McINTOSH, South Dakota — The former manager of the McIntosh-Watauga Equity Exchange grain elevator is accused of embezzling nearly $50,000 from her former employer.

DeAnn Marie Holzwarth, 44, faces three charges, according to a complaint filed on Sept. 23, 2021, by Assistant Attorney General Mandi Miiller. One count accuses her of embezzling $49,732.99 from the elevator, and two counts accuse her of failing to notify the South Dakota Public Utilities Commission of financial conditions at the elevator.

Holzwarth has not entered pleas to the charges. She appeared in court before District Judge Eric Strawn on Oct. 4, 2021. The judge scheduled a preliminary hearing and arraignment for 1:30 p.m. Mountain Time on Nov. 15, 2021.

According to the South Dakota Secretary of State’s office, McIntosh-Watauga Equity Exchange was formed Aug. 24, 1936. The trucks-only facility is located in McIntosh, just south of the North Dakota border and about 25 miles west of McLaughlin, South Dakota. McIntosh's population is 173, and it's the Corson County seat.

Holzwarth was listed as the registered agent for the McIntosh-Watauga Exchange since May 2, 2016, according to Secretary of State filings. The 2020 report, filed July 6, 2020, removed Holzwarth and listed the registered agent as the person holding the position as president. The elevator office referred calls to board President Brad Bauer and secretary Lisa Schell, who were not immediately available. Richard Fergel of Shields, North Dakota, is vice president.

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Documents say that on Feb. 21, 2020, farmer Eugene Geigle, of McIntosh, requested payment for $41,157.25 for 2018 crop wheat, and the company failed to pay on the scale ticket. Geigle also reported that 3,365.68 bushels of stored wheat, with a value of $16,828, "went missing" between Feb. 27, 2020, and March 10, 2020,

According to the complaint against Holzwarth, she is accused of embezzling $49,732.99 between Jan. 1, 2016, and March 30, 2020. She is accused of failing to notify the South Dakota Public Utilities Commission of the “grain buyer” financial condition. Documents say that between Feb. 21. 2020, and March 26, 2020 Holzwarth knew the elevator was not in compliance with the commission’s “financial standard” for a grain buyer, which is upon demand. She also is accused of failing to notify the SDPUC of the “grain warehouse” financial condition between Feb. 27, 2020, and March 10, 2020.

Hank Prim, an investigator, a special agent with the South Dakota Department of Criminal Investigation, detailed the case in an Aug. 24, 2021 probable cause affidavit. Corson County Sheriff Keith Gall also investigated.

Prim said Bradley Bauer, the president of the elevator board, told investigators that Holzwarth had served as the elevator manager since 2016. Bauer said Holzwarth gave two weeks notice and left the organization. When Lisa Schell, the co-op board’s secretary, reviewed the records, she found “multiple suspicious transactions.”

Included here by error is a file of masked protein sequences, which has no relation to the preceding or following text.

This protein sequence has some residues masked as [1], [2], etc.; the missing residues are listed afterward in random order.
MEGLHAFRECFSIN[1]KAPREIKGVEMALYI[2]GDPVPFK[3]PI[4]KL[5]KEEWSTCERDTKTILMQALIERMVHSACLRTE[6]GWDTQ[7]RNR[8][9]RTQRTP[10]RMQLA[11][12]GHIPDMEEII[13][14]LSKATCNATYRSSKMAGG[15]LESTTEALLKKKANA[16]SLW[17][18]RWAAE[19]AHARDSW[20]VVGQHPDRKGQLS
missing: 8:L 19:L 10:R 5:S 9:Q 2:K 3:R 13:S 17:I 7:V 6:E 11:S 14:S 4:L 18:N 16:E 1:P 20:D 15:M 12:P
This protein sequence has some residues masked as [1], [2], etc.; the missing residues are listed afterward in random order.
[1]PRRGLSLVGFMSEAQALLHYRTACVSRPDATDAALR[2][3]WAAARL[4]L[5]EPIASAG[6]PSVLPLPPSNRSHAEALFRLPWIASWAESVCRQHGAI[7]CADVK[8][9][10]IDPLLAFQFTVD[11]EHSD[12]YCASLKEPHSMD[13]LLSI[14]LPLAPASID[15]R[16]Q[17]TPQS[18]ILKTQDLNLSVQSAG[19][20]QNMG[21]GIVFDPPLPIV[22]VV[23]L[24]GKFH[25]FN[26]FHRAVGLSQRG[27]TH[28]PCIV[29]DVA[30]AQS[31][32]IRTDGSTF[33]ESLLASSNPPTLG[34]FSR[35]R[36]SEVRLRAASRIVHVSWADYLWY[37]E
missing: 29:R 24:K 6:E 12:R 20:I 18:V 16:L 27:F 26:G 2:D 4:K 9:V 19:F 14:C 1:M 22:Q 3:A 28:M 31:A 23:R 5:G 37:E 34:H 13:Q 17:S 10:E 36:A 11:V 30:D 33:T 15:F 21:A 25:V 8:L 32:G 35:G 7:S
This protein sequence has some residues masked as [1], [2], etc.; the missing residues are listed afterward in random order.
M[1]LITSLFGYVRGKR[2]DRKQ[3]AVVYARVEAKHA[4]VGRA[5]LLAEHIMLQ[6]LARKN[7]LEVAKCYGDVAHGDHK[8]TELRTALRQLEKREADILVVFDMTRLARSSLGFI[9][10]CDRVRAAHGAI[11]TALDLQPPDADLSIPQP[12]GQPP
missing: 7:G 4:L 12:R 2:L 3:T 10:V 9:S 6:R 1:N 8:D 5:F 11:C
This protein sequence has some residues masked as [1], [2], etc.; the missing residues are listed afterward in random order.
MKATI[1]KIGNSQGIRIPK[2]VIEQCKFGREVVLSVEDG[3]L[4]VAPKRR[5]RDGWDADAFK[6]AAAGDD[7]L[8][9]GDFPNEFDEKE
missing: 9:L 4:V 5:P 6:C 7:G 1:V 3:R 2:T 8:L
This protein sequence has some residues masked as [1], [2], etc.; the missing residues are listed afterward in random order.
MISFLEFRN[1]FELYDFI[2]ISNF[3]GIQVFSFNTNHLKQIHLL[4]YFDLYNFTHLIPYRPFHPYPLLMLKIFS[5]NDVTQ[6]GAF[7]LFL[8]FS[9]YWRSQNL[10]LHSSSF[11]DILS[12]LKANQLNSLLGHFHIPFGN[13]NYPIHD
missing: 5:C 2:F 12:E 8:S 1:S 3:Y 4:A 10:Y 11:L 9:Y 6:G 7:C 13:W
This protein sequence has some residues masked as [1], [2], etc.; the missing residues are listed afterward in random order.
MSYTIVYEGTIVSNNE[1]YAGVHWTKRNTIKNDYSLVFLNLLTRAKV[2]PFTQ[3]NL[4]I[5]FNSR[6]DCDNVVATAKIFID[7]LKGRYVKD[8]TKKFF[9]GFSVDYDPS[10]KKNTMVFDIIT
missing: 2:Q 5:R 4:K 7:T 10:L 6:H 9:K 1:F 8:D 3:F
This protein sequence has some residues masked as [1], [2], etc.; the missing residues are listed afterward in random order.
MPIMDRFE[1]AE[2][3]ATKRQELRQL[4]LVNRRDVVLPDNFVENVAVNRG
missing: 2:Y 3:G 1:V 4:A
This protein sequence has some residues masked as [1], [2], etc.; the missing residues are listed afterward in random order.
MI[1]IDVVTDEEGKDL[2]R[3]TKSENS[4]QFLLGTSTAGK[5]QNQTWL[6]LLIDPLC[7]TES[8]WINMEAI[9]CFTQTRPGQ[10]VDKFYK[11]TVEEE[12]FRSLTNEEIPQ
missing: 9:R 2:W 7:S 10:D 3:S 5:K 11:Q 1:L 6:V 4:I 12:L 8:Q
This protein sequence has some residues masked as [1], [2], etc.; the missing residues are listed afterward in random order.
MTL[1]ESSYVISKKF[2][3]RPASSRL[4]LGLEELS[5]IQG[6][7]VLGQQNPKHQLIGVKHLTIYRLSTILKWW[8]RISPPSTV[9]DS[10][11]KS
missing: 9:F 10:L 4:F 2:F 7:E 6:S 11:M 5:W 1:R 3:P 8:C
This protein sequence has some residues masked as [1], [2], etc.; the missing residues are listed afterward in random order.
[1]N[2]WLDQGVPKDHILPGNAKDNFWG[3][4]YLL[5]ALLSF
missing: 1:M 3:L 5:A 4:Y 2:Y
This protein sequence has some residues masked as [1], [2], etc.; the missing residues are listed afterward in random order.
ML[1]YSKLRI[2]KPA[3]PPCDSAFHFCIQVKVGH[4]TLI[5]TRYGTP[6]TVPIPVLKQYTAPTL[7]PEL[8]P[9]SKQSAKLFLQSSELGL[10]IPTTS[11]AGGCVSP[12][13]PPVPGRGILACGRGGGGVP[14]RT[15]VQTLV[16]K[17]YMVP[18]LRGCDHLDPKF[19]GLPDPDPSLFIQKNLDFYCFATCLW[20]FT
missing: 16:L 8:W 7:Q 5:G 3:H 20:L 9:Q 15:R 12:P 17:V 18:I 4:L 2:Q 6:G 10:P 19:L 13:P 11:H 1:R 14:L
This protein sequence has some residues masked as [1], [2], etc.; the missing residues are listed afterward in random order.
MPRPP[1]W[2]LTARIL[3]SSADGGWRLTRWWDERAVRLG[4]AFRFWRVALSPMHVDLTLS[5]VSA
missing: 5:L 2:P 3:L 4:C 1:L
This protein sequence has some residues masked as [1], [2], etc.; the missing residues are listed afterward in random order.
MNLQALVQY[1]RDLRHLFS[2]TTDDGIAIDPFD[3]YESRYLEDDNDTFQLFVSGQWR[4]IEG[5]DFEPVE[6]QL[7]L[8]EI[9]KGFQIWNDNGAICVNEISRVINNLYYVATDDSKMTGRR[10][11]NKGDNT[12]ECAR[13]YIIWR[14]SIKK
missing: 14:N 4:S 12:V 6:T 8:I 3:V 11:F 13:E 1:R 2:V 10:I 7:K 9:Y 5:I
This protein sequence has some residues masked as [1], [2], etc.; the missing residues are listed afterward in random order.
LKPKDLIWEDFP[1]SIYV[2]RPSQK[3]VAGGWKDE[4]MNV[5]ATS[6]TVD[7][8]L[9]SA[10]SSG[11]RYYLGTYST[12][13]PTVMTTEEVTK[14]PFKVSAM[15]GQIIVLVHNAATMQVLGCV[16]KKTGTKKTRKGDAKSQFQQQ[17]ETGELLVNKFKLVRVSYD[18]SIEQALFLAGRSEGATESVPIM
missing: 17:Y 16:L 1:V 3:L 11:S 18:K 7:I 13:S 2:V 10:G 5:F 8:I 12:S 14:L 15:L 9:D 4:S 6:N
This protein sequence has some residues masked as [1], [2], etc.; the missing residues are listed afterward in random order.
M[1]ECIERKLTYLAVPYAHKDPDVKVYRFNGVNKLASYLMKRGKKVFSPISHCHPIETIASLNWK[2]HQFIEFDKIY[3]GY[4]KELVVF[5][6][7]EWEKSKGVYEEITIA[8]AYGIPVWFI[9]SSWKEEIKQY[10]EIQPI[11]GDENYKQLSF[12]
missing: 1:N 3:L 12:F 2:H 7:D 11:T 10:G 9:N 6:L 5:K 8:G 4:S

On April 22, 2020, Bauer explained the elevator was missing the bushels belonging to Geigle.

Gall determined there were $12,897.98 in “suspicious expenditures” on co-op accounts from October 2018 through July 2019. Credit card statements from the co-op were for “personal” uses — “clothing, gas, and restaurant purchases in areas of the state where the credit card should not have been used.”

In a Jan. 8, 2021, interview, Holzwarth admitted to Prim that she’d spent $13,820.08 in personal transactions using the elevator’s money. “Holzwarth went on to admit she didn’t mean to do it, but also said that she knew she used” the money ”but didn’t realize how much she had done.” Holzwarth told Prim she was “busy all the time, trying to take care of her kids and the business.”

On March 19, 2021, Bauer, Schnell and bookkeeper Kristen Nehl each reviewed the records, independently coming up with improper or personal transaction totals of about $49,000.

On April 8, 2021, the South Dakota Public Utilities Commission Grain Warehouse Manager Cody Chambliss indicated that Geigle was the “only producer who had not been paid for their grain.” Chambliss said the PUC learned that on Feb. 27, 2020, the USDA had completed a bin measurement audit of the elevator to determine total inventory of each commodity. The USDA then found 3,365.68 bushels (amounting to $16,828.40) belonging to Eugene Geigle were missing. Holzwarth signed the document.

In the Jan. 8, 2021, interview, Holzwarth agreed it was “most definitely” the manager who is responsible for missing wheat. She said she was not aware the wheat went missing and thought the wheat should “still be there.”